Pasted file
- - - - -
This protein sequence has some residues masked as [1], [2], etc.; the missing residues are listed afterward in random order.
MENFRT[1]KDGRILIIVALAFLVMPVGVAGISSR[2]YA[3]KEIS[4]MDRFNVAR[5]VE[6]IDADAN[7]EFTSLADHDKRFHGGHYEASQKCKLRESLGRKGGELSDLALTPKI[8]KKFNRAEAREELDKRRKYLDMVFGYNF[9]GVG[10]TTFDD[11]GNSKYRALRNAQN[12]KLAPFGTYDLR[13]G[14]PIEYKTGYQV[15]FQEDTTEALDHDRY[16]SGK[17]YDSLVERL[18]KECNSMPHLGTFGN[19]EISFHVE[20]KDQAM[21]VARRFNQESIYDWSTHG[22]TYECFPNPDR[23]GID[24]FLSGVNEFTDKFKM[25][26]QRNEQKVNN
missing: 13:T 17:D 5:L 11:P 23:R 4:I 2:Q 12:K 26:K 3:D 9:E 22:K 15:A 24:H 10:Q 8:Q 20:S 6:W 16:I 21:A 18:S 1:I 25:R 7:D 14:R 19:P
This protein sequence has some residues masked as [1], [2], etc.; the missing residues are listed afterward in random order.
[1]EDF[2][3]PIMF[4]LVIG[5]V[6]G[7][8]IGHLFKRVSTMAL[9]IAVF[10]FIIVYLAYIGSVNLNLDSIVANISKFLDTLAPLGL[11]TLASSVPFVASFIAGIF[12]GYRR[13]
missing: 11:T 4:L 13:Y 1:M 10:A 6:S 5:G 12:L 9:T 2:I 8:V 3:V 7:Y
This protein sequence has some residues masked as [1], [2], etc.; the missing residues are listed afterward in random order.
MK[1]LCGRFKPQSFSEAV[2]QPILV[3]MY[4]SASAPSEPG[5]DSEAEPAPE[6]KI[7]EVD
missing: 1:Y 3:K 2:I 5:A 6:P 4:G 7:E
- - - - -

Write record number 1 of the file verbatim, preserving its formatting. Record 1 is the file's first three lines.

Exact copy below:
This protein sequence has some residues masked as [1], [2], etc.; the missing residues are listed afterward in random order.
MENFRT[1]KDGRILIIVALAFLVMPVGVAGISSR[2]YA[3]KEIS[4]MDRFNVAR[5]VE[6]IDADAN[7]EFTSLADHDKRFHGGHYEASQKCKLRESLGRKGGELSDLALTPKI[8]KKFNRAEAREELDKRRKYLDMVFGYNF[9]GVG[10]TTFDD[11]GNSKYRALRNAQN[12]KLAPFGTYDLR[13]G[14]PIEYKTGYQV[15]FQEDTTEALDHDRY[16]SGK[17]YDSLVERL[18]KECNSMPHLGTFGN[19]EISFHVE[20]KDQAM[21]VARRFNQESIYDWSTHG[22]TYECFPNPDR[23]GID[24]FLSGVNEFTDKFKM[25][26]QRNEQKVNN
missing: 13:T 17:D 5:L 11:P 23:R 4:I 2:Q 12:K 26:K 3:D 9:E 22:K 15:A 24:H 10:Q 8:Q 20:S 6:W 16:I 21:A 18:S 1:I 25:R 7:D 14:R 19:P